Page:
March 23, 2013 11:19:26 AM IST By Martin D'Souza, Glamsham Editorial
Staged a few years ago as a play, Makarand Deshpande's SONA SPA may have worked as a theatrical adaptation. But giving it a real-life feel on a larger-than-life canvass calls for a different set of skills.
While the subject per say is hatke, the treatment is where Deshpande falters with. Also, he could have altered the cast that acted in the play to make a few changes for the screen version. The gain here would have been the flexibility of the character to adapt to a 'movie feel'. What happens here is that every actor feels he or she is on stage and this does not allow the movie to really take off the way the director would have expected it to.
At SONA SPA, you can buy your sleep, just like you can a refrigerator, a house, or anything else off the counter. If you are sleep deprived, or so busy that you do not have time to sleep, Sona Spa offers you the luxury of sleep at a nominal cost. The outcome; you feel as refreshed and your body rested as though it is you who has just woken up from a deep slumber. But there is a catch here, the person sleeping for you has access to your dreams!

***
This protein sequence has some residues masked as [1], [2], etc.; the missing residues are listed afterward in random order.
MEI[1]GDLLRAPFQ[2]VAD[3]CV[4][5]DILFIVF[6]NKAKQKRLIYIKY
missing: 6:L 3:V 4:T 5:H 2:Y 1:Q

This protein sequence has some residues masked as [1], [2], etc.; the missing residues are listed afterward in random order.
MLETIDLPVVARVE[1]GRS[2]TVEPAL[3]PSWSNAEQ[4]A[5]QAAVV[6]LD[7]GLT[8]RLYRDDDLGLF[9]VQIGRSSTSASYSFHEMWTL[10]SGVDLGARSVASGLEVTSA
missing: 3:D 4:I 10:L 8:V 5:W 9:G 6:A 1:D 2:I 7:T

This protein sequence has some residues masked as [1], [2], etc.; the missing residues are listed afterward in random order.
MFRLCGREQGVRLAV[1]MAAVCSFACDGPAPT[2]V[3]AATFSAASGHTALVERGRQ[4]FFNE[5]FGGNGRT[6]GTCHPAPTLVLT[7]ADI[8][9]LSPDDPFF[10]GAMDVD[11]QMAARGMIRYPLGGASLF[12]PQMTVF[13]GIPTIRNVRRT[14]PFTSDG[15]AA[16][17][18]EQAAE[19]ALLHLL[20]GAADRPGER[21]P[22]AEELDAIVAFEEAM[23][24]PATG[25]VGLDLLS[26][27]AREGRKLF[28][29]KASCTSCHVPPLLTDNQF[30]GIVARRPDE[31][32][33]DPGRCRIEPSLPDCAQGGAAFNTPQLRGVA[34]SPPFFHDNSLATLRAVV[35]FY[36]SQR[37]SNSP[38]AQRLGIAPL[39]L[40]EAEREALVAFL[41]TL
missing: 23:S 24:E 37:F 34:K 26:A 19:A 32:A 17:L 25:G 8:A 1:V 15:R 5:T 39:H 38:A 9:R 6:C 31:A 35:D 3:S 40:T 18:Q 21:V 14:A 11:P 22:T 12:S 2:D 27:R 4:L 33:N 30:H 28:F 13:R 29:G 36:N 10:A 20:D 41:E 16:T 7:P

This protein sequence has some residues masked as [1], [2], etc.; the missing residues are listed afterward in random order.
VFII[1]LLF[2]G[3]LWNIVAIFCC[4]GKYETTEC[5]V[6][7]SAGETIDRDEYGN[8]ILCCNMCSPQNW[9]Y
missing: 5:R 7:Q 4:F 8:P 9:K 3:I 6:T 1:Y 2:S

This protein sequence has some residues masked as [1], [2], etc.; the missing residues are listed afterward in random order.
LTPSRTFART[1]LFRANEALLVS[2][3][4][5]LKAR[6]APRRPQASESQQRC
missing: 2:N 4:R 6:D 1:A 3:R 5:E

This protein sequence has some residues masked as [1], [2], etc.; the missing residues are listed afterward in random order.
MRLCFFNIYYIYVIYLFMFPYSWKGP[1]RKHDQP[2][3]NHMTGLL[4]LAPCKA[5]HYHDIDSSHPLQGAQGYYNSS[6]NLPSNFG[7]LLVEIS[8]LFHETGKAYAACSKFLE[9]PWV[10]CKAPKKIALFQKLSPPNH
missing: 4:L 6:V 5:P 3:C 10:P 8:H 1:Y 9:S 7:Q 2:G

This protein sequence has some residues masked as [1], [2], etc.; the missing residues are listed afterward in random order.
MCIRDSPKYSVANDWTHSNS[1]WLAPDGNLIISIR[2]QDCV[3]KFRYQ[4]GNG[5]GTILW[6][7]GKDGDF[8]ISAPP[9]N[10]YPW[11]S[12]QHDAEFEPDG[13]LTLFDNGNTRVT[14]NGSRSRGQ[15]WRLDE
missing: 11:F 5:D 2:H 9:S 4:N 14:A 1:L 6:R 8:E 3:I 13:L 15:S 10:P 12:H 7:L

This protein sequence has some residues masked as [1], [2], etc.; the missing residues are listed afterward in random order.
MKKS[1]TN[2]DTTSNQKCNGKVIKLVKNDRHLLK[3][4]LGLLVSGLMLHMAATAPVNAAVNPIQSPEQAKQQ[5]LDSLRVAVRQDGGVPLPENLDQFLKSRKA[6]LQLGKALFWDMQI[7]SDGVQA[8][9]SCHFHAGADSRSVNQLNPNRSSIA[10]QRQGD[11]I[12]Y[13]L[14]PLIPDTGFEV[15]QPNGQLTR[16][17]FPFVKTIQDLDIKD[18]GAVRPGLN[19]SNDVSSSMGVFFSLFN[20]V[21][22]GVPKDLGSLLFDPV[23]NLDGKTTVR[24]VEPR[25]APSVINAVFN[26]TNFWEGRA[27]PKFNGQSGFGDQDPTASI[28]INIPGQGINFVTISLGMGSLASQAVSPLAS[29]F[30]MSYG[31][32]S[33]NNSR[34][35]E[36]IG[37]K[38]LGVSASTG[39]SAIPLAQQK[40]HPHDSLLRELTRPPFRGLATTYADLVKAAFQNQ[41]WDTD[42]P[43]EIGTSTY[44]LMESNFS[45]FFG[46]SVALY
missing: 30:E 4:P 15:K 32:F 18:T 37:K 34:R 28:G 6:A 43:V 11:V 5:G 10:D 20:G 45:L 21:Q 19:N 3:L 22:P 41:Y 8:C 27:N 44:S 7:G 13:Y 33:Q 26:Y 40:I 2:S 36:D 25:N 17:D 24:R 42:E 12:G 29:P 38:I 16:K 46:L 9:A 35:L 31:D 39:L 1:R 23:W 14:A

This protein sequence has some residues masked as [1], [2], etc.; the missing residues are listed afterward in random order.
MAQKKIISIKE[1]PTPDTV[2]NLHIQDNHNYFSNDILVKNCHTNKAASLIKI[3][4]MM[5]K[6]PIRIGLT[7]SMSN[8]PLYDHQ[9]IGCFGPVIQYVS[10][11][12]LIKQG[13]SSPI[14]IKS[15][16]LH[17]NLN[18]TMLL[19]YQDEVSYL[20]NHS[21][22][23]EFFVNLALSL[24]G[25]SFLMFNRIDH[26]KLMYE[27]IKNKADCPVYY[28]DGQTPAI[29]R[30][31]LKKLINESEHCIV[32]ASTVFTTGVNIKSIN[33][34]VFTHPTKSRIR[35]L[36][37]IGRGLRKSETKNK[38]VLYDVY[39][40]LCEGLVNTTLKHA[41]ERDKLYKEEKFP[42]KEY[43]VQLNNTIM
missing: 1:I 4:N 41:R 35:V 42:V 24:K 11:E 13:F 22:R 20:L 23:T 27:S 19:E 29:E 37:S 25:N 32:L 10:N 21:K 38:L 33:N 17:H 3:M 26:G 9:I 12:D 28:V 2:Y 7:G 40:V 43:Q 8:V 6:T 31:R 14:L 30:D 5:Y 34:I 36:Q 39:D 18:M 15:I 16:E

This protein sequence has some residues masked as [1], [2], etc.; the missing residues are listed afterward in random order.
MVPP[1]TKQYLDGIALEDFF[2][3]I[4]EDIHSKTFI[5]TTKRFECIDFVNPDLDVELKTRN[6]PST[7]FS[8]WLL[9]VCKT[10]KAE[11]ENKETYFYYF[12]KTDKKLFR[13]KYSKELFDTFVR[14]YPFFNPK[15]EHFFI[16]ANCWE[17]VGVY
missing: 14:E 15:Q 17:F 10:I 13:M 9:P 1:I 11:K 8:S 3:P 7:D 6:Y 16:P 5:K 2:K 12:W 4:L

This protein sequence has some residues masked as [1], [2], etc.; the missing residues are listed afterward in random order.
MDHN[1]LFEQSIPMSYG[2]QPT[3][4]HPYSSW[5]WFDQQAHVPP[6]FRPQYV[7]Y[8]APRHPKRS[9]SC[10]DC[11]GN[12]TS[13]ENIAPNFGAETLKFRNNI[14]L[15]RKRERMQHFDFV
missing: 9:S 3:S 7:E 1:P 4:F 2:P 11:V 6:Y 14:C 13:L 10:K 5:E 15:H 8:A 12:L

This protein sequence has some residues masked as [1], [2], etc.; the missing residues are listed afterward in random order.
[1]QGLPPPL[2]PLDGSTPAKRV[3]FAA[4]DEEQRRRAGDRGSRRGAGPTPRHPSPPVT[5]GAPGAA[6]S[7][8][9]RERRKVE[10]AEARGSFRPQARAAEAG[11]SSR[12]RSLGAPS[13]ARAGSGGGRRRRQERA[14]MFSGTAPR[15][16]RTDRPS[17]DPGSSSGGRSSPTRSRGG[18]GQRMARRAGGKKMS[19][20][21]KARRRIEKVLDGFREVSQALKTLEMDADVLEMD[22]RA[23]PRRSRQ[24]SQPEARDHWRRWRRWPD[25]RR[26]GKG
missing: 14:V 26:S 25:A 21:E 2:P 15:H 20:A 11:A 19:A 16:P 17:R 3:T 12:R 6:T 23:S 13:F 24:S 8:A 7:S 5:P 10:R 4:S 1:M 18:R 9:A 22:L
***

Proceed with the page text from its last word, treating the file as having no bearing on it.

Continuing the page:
So it happens here with two girls Ritu (Aahana Kumra) and Rucha (Shruti Vyas). Both enroll themselves at this sleeping centre when they find their sister and dad respectively, have sleeping disorders. Both girls are poles apart. While Ritu, a reserved, homely girl is from Pune, Rucha is a Mumbai-bred rich kid, ready to shoot off her mouth.
Both sleep for different clients and are subject to their wild and sometimes horrific dreams.
The enacting of scenes is monotonous and staccato in its essence. There's no emotion coming from within from any of the characters. The lady who is in charge of SONA SPA Indira Madam (Pooja Pradhan) is too plastic in her performance, exceptionally clear-cut and absolutely honest. Even the smile does not reach her eyes. There is not a grain of emotion on her face.
The use of Naseerudin Shah is comical. He is always on the big screen at this sleeping centre urging clients to sleep well. We are told, he is based somewhere in Seattle!
The two stars are for the concept and the courage to steer clear from the mundane plots that are on offer, week after week. It could have been an easy 3-star rating; but for that Deshpande should have jumped out of the box with his creative inputs for this play to have really worked on screen.